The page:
Florida A&M University will study methods to help students resist hazing and decide how to supervise the school's beleaguered Marching 100 band, according to the Associated Press.
The board of trustees recently approved plans to create a five-member committee after police determined that Robert Champion, a drum major, died in November after he was punched and paddled during as hazing ritual. Board members also voted to create a scholarship in Champion's name.
The scholarship was little solace to Champion's family, they said in a statement presented by their attorney. "Memorials, scholarships and committees will not bring Robert Champion back, nor will they prevent another student from dying as a result of the culture of hazing in the FAMU marching band," the family's attorney, Christopher Chestnut, said in an email. "We hope that the FAMU administration focuses its time and resources on developing substantive strategies that protect its band members from hazing, that is the legacy Robert would have wanted."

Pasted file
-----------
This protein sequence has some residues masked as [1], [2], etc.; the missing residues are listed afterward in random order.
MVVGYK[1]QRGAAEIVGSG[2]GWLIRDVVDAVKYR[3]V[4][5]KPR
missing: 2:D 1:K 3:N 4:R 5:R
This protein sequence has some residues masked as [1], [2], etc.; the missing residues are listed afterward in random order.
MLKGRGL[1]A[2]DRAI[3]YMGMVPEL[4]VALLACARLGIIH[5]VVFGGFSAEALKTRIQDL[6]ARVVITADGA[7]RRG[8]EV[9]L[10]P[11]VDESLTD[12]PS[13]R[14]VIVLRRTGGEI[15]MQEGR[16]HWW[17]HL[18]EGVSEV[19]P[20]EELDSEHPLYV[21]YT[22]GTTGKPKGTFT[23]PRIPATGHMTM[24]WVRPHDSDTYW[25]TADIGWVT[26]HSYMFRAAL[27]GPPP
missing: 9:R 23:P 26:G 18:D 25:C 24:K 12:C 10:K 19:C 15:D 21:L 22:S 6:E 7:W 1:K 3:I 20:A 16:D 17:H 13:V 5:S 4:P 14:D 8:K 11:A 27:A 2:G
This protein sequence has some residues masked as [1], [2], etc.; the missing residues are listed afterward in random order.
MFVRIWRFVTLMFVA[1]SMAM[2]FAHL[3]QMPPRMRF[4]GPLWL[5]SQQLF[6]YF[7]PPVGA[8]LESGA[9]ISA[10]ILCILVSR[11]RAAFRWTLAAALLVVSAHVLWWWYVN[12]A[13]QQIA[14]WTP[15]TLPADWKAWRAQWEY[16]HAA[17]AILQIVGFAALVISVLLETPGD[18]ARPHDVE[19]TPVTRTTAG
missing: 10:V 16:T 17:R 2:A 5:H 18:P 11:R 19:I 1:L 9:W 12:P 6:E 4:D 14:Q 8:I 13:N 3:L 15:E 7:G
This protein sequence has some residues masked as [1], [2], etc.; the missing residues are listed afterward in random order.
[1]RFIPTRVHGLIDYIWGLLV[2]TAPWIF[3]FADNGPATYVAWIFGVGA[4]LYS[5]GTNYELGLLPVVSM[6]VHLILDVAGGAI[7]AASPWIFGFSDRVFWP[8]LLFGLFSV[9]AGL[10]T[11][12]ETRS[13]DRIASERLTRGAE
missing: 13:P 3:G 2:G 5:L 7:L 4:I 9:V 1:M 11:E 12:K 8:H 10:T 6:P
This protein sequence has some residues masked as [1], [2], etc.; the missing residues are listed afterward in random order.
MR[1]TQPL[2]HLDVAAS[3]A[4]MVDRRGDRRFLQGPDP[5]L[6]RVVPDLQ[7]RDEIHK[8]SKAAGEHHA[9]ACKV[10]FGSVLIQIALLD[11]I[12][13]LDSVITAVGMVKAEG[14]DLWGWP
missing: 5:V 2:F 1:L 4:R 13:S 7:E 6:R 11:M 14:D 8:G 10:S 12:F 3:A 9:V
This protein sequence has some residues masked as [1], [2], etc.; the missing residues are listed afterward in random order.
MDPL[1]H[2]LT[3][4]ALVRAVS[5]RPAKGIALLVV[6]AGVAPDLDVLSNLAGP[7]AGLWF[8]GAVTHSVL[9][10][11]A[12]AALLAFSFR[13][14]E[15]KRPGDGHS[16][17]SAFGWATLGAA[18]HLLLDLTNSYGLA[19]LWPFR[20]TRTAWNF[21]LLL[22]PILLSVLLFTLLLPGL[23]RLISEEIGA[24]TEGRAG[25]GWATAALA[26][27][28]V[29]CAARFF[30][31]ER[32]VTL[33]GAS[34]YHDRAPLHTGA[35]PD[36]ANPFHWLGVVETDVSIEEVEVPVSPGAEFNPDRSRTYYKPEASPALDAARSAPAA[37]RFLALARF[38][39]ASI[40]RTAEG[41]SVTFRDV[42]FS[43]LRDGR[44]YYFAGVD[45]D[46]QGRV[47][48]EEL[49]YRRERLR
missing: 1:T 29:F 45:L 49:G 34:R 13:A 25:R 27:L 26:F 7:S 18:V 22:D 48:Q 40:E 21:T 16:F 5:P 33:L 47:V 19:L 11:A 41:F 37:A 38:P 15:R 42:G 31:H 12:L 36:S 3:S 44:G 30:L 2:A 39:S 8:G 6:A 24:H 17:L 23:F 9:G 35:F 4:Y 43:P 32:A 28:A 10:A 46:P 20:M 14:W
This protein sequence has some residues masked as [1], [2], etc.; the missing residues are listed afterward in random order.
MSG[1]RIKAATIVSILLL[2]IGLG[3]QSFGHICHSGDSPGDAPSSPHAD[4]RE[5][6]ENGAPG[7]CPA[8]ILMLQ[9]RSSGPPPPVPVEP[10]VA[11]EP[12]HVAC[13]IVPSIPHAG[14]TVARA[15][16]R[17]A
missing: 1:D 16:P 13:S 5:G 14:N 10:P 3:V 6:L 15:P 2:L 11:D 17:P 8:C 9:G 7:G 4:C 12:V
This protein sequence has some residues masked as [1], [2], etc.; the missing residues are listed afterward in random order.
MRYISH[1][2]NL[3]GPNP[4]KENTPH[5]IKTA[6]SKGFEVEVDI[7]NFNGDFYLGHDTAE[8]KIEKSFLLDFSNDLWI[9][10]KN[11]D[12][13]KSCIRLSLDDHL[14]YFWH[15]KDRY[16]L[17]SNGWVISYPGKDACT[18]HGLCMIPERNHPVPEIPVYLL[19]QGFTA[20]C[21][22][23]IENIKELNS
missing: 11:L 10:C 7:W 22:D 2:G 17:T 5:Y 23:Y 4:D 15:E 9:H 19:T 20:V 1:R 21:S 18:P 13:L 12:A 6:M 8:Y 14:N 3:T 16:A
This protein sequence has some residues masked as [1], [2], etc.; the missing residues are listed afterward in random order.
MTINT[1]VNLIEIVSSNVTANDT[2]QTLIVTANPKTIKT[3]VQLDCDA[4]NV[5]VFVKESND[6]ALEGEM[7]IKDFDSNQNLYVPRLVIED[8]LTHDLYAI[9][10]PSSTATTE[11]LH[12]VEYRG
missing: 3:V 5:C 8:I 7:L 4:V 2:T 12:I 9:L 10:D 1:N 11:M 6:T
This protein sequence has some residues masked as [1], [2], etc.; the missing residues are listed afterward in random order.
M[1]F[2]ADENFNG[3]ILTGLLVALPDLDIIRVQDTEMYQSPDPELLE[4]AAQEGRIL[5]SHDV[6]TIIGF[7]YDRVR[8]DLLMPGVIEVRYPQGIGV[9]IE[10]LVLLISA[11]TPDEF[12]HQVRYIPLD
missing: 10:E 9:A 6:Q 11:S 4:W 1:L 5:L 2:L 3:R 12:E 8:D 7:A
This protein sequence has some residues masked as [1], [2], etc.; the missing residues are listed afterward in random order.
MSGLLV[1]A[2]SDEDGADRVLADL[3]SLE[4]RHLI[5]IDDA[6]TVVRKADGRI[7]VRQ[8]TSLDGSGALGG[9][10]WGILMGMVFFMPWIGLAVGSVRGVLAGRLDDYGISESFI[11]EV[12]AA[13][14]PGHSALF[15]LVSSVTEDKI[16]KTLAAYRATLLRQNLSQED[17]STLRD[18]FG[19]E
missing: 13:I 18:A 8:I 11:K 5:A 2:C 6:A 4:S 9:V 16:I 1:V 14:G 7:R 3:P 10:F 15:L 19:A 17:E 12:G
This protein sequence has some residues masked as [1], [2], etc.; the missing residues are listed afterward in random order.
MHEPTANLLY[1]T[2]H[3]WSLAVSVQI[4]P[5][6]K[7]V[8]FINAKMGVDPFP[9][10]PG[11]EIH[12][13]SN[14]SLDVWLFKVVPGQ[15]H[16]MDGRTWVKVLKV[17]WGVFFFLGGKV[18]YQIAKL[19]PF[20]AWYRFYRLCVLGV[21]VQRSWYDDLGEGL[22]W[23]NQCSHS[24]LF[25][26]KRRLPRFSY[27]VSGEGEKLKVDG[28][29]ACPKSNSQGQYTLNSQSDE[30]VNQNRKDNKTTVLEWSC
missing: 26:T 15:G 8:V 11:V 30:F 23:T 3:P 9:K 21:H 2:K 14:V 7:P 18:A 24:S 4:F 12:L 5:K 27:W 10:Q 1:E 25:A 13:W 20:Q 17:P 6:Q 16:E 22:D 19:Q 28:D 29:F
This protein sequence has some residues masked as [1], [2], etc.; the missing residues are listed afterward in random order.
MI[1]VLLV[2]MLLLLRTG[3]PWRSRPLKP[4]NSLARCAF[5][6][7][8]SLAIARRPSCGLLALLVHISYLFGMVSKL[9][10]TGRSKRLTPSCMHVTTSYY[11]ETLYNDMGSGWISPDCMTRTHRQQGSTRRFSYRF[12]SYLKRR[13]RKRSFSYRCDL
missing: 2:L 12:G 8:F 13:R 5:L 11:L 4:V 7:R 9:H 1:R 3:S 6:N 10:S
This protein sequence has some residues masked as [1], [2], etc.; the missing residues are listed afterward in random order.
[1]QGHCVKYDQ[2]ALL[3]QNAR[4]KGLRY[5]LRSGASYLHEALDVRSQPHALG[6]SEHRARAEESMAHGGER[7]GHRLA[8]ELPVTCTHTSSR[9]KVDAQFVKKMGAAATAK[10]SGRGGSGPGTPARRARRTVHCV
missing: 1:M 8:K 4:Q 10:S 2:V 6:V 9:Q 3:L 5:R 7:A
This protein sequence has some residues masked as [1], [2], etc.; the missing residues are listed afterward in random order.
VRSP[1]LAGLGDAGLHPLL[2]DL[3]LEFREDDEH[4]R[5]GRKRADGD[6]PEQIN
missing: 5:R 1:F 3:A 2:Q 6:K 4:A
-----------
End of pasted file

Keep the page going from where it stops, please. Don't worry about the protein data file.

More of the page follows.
The AP says that trustees and university officials are being asked to make recommendations for a list of potential committee members. The committee's makeup and a timeline for its work will be decided over the next 30 days.
The board of trustees is right to consider ways to uproot hazing. We hope that members will select students to become part of the committee. Reform measures from students themselves are often more palatable than edicts from the administration.
Read more at the Washington Post.